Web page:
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In CBC mode I know that if i get a corrupted Ci* block than Pi and Pi+1 will be wrong during the decryption, but i believe that this happens only when Ci* is not envolved during the feedback stage at the encryption, my question is what happens if the corrupted block is a feedback at the encryption stage, will it have the same impact as before?

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  • $\begingroup$ What exactly do you mean by "the feedback stage"? AFAIK, there is no "feedback stage" in CBC mode that some blocks would not be involved in. Well, except for the trivial fact that the last block obviously has no following block to chain it with. $\endgroup$ – Ilmari Karonen Dec 1 '17 at 9:30
  • $\begingroup$ By feedback i mean that in order to encrypt Pi i have to use Ci-1. $\endgroup$ – Alonso Dec 1 '17 at 9:53
  • $\begingroup$ OK, so which blocks do you think that's not the case for? $\endgroup$ – Ilmari Karonen Dec 1 '17 at 10:24
  • $\begingroup$ In my opinion only C3 will decrypt uncorrectly because during the encryption all the later to C3 blocks will be encrypted using C3 so it dosent really matter if something happend to C3. During the decryption all the other blocks will give me the correct plain text $\endgroup$ – Alonso Dec 1 '17 at 11:21
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    $\begingroup$ i have read the wiki description, but i still don't understand, if i use a corrupted Ci* during the encryption i will get a Ci+1 instead of a Ci+1, but when i decrypt them shouldnt i get the same Pi+1? Or perhaps because of the miss calculation of Ci all the later blocks will be garbled during the decryption, because the IV lost it's meaning in the process? F.Y.I i appreciate the patience $\endgroup$ – Alonso Dec 1 '17 at 13:53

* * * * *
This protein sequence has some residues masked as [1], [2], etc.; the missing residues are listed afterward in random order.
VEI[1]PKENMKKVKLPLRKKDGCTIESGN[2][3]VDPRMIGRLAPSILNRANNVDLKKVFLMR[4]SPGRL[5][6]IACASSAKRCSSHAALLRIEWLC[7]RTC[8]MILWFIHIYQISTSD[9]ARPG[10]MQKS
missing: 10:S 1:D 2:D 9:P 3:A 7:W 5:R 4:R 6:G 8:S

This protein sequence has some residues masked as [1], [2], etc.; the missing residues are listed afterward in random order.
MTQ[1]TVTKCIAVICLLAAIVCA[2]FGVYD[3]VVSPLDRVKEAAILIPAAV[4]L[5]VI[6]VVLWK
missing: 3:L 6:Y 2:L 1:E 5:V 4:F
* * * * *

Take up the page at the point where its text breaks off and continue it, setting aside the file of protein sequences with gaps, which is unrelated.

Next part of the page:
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As you can see in the Wikipedia article a ciphertext block is used for two different things during decryption:

  1. as input to the block cipher to calculate the output, which is then XOR'ed with the previous ciphertext block to create the corresponding plaintext block at the same position;
  2. as input to the XOR to calculate the next plaintext block, together with the next decrypted block.

You can see it clearly in the picture, by following the arrows of one of the ciphertext blocks:

enter image description here

(XOR is denoted by $\oplus$ )

As the block cipher is a pseudo random permutation the plaintext block at the same position is indistinguishable from random even if only one bit is changed. The fact that it is XOR'ed with the value of the previous ciphertext block does not change this fact. There is only one restriction: the result is not identical to the plaintext block that would be calculated without the change.

Things are different with the next plaintext block. Only those bits that have flipped in the ciphertext block will be flipped in the next plaintext block. So the change is localized and not random.

Next or previous blocks are not affected as the affected ciphertext block, intermediate values or plaintext blocks are not used as input anywhere else.

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When one ciphertext block is altered at encryption and enters the feedback stage, this also changes all later ciphertext blocks. However it affects only a single block of the deciphered plaintext, rather than two for the corruption of a ciphertext block after encryption.


The question considers the case of a ciphertext block that gets corrupted at encryption (say, because a cosmic ray hits the block cipher engine and corrupts something in one round). This is indeed different from the textbook case of a ciphertext block that getting corrupted between encryption and decryption (say during transmission).

CBC encryption goes $C_{i+1}=E_K(P_i\oplus C_i)$ with $C_0$ the random IV. If an error occurs there and the resulting modified $C_{i+1}$ gets in the feedback, that alters $P_{i+1}\oplus C_{i+1}$, thus (since $E_K$ is a bijection) $C_{i+2}$ . By induction, all later ciphertext blocks are altered.

CBC decryption goes $P_i=D_K(C_{i+1})\oplus C_i$. By a reasoning as above, the modified $C_{i+1}$ turns into a modified $P_i$. But no other decryption error follows; in particular, for the next block $P_{i+1}=D_K(C_{i+2})\oplus C_{i+1}$, both $C_{i+1}$ and $C_{i+2}$ used by the decryption side match the ones used on the encryption side, and $P_{i+1}$ is correctly deciphered.

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